There are many ways that have been structured into the Affordable Health Care Act (Obamacare) to fund the legislation. One of those methods is the investment income tax (unearned income). Wealthy individuals will pay a 3.8 percent surcharge on capital gains and dividends.
The tax went into effect in 2013 for many, but some may have avoided the initial financial pain due to the economic climate and losses.
Who Is Subject to the Tax?
The tax represents a 3.8 percent increase on the already existing tax and affects individuals with an adjusted gross income of $200,000 or more and $250,000 for couples filing jointly.
The tax increase affects a comprehensive range of stocks, bonds, commodities, trusts, annuities and specialized derivatives.
The increase also affects royalties, rentals, self-employment income, and home sales for people who have owned the property for more than five years.
Accounting firms have been hard at work searching for ways their clients can avoid a major jump in their taxes.
Many taxpayers haven’t seen an appreciable difference yet due to an array of economic factors and personal considerations, but will through a combination of the investment tax and mandatory insurance requirements.
The Internal Revenue Service can begin withholding funds through the Individual Mandate Tax on those who have failed to purchase healthcare insurance.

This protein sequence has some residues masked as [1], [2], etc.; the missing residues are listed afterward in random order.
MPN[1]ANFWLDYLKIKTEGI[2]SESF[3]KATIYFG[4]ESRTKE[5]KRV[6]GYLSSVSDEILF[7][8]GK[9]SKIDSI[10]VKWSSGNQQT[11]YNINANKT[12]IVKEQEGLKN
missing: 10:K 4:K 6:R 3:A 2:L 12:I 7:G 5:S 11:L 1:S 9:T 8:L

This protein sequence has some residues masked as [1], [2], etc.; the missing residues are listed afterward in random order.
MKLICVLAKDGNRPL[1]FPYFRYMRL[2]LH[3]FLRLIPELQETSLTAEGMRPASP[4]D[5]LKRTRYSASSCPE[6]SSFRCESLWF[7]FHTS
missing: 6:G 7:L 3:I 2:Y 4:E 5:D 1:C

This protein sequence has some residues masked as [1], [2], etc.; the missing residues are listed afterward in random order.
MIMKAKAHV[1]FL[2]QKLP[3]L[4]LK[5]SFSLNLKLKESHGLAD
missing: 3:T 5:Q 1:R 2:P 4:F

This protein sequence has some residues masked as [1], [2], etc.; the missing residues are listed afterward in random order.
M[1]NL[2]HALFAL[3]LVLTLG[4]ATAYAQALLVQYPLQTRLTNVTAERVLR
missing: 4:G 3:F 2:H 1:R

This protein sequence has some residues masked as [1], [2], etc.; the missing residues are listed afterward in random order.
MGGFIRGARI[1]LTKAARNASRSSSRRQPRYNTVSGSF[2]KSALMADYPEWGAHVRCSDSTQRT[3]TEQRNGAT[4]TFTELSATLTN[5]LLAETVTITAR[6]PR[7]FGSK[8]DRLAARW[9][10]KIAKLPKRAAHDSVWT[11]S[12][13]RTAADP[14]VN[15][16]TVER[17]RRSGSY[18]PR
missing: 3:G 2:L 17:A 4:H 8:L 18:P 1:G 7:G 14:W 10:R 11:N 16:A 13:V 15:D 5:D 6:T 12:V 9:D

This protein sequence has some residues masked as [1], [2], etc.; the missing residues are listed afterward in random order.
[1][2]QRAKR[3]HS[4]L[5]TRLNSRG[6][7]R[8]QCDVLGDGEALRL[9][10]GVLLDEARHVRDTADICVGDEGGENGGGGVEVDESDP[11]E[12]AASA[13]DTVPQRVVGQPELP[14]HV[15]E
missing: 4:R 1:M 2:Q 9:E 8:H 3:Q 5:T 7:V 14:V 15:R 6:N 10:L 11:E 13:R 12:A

A charge of $95, or 1 percent, whichever is greater, will be levied on anyone without healthcare insurance and the tax increases depending upon how many uninsured individuals are in the household.
The tax increases through 2016 to top out at 2.5 percent or $695. The IRS can withhold the amount from any refund taxpayers might have coming, but can’t garnish wages or present taxpayers with a bill for the amount.
The Changes That Will Affect Taxes
Understanding the tax or seeking the assistance of an account is particularly important for those who fall near, but below the $200,000-$250,000 and suddenly come into a substantial amount of money.
Selling a second home, an increase in come or a bonus could quickly land individuals in the position of paying additional taxes.
Those who qualify for a federal subsidy to purchase insurance and experience an increase in income would have to pay back the subsidy.
The good news is that virtually everyone can now deduct up to 10 percent of their medical expenses People can still utilize a flexible spending account (FSA) to save on medical costs, Social Security, Medicare and income taxes, though they’re limited to a $2,500 personal contribution.
The investment income tax increases the rate from 15 percent to 18.8 percent on unearned income and is expected to affect only the wealthiest 2 percent of Americans. Money raised through the tax will be placed in federal coffers to help fund Obamacare.